If you have been following World Museum blogs or social media you will have seen that we are in the first stages of renovating our outdated World Cultures Gallery.
The project focuses on a few key display areas of the larger gallery, one of which is the Benin exhibit within the Africa displays. The project provides an opportunity to explore ways of re-thinking Benin’s history and culture as part of a wider global story to make it more relevant and responsive to contemporary audiences in Liverpool and beyond. New and engaging content for the renovated display will be developed around key questions in themed workshops with a small group of Liverpool residents with a particular interest in the past, present, and future implications of holding and displaying Benin collections in museums.. Workshops will be facilitated by Leo Asemota, an artist from Benin whose practice interrogates and links historical and cultural themes from both Britain and Benin City. A couple of weeks ago Leo came to Liverpool to explore the museum’s Benin-related archives in preparation for the workshops.
The museum’s archive includes photographs of Benin created by a Liverpool trader in the early 1890s, but Leo was also able to look through various other archival letters, newspaper articles, publications, and even hand-written accounts. Many of these related to the so-called British ‘punitive expedition’ sent to subjugate Benin City in February 1897, during which British forces looted thousands of royal artworks in bronze, brass and ivory from the palace complex. What really caught Leo’s eye, though, was something more contemporary; a newspaper article from 1981 cut from the lifestyle pages of a Sunday broadsheet newspaper. The article profiles an up-market shoe designer boasting a clientele of international celebrities. It featured the image of a Benin queen mother’s head used as a prop for advertising a collection of zebra-patterned shoes. Leo was instantly struck by this image and selected the cutting as an item of particular interest for the project.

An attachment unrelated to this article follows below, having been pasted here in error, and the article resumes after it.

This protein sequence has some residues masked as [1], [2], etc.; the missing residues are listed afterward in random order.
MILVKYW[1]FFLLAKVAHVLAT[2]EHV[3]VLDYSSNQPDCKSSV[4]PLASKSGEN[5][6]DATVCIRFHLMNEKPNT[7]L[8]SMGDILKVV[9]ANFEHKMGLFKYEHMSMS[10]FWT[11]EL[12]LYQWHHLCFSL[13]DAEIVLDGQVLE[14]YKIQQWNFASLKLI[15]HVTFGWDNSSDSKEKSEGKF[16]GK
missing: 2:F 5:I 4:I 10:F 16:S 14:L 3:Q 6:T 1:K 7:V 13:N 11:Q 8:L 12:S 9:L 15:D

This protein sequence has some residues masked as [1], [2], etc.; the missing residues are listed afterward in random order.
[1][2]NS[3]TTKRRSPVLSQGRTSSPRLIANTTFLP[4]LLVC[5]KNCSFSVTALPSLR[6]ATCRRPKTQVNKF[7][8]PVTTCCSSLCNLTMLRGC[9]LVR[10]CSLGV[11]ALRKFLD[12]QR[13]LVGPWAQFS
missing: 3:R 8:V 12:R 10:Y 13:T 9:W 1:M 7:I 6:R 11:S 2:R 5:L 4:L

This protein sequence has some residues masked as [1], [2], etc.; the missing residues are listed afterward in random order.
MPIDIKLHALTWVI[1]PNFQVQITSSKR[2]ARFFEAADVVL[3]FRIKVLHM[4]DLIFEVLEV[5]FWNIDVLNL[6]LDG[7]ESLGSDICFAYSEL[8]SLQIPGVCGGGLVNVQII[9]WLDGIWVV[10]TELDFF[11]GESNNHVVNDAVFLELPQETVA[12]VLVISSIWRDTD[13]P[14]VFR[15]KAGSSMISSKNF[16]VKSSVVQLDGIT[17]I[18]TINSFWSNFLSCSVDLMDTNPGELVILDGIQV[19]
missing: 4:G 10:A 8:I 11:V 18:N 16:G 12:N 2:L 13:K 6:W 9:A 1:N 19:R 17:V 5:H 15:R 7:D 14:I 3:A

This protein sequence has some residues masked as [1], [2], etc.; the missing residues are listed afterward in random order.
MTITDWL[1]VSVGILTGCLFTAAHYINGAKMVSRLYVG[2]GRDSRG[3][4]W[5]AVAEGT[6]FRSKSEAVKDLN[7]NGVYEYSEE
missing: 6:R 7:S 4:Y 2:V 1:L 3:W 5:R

As an example of cultural appropriation for commercial purposes, the 1981 image is especially shocking for the way that it thoughtlessly replicates the desecratory structure of much earlier photographs taken in Benin in February 1897.